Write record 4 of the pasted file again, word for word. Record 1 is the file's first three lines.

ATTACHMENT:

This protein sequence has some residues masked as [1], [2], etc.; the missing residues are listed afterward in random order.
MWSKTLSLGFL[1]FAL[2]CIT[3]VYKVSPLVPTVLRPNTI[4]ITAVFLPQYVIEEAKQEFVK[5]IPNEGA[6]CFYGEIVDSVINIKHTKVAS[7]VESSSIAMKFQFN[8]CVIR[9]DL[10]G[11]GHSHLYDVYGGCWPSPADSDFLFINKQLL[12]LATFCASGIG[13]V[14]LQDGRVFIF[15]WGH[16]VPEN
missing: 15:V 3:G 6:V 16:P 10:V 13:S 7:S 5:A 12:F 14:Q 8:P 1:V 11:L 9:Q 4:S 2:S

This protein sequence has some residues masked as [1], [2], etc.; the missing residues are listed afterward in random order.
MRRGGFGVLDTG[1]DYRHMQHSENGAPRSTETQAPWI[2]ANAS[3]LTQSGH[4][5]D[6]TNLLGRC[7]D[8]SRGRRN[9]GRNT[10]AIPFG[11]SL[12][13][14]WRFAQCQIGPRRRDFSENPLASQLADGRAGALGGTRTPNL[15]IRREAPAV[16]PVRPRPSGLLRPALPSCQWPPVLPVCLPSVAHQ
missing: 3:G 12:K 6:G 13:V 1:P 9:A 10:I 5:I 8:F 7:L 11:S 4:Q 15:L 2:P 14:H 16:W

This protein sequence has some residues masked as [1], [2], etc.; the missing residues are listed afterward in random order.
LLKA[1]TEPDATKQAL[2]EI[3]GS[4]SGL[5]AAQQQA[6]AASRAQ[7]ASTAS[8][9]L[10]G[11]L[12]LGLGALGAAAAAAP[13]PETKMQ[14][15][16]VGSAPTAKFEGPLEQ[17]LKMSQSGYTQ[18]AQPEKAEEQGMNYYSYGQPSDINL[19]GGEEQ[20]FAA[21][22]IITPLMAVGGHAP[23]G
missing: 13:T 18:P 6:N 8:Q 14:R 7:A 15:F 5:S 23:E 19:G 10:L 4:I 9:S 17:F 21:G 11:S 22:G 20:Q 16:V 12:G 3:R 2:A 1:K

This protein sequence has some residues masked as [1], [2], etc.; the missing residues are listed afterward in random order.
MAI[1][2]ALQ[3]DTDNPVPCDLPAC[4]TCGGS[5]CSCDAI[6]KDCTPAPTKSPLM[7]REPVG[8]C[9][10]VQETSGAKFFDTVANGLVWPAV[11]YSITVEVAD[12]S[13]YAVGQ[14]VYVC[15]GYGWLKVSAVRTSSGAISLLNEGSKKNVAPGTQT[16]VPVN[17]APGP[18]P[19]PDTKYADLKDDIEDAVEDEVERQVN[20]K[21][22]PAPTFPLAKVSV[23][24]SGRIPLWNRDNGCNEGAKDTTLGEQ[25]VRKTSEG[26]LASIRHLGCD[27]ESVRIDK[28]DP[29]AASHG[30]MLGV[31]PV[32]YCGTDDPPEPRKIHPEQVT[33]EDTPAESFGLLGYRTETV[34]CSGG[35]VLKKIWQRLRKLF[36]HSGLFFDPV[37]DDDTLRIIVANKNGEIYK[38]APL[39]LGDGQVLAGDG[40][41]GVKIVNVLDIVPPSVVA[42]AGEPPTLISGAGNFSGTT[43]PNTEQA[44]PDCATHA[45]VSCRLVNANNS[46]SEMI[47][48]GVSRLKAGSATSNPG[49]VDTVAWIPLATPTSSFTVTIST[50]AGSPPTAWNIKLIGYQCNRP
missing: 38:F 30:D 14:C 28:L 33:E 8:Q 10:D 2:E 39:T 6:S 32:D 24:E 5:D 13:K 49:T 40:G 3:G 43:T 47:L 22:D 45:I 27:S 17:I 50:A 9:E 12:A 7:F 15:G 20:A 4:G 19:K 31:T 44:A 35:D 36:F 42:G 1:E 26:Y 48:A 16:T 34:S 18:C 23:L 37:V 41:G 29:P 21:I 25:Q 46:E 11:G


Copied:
This protein sequence has some residues masked as [1], [2], etc.; the missing residues are listed afterward in random order.
MAI[1][2]ALQ[3]DTDNPVPCDLPAC[4]TCGGS[5]CSCDAI[6]KDCTPAPTKSPLM[7]REPVG[8]C[9][10]VQETSGAKFFDTVANGLVWPAV[11]YSITVEVAD[12]S[13]YAVGQ[14]VYVC[15]GYGWLKVSAVRTSSGAISLLNEGSKKNVAPGTQT[16]VPVN[17]APGP[18]P[19]PDTKYADLKDDIEDAVEDEVERQVN[20]K[21][22]PAPTFPLAKVSV[23][24]SGRIPLWNRDNGCNEGAKDTTLGEQ[25]VRKTSEG[26]LASIRHLGCD[27]ESVRIDK[28]DP[29]AASHG[30]MLGV[31]PV[32]YCGTDDPPEPRKIHPEQVT[33]EDTPAESFGLLGYRTETV[34]CSGG[35]VLKKIWQRLRKLF[36]HSGLFFDPV[37]DDDTLRIIVANKNGEIYK[38]APL[39]LGDGQVLAGDG[40][41]GVKIVNVLDIVPPSVVA[42]AGEPPTLISGAGNFSGTT[43]PNTEQA[44]PDCATHA[45]VSCRLVNANNS[46]SEMI[47][48]GVSRLKAGSATSNPG[49]VDTVAWIPLATPTSSFTVTIST[50]AGSPPTAWNIKLIGYQCNRP
missing: 38:F 30:D 14:C 28:L 33:E 8:Q 10:D 2:E 39:T 6:S 32:D 24:E 5:D 13:K 49:T 40:G 3:G 43:T 47:L 22:D 45:I 27:S 17:I 50:A 9:E 12:A 7:F 15:G 20:A 4:G 19:K 31:T 44:A 35:D 36:F 42:G 1:E 26:Y 48:A 16:T 34:S 18:C 23:L 37:V 41:G 29:P 21:I 25:Q 46:E 11:G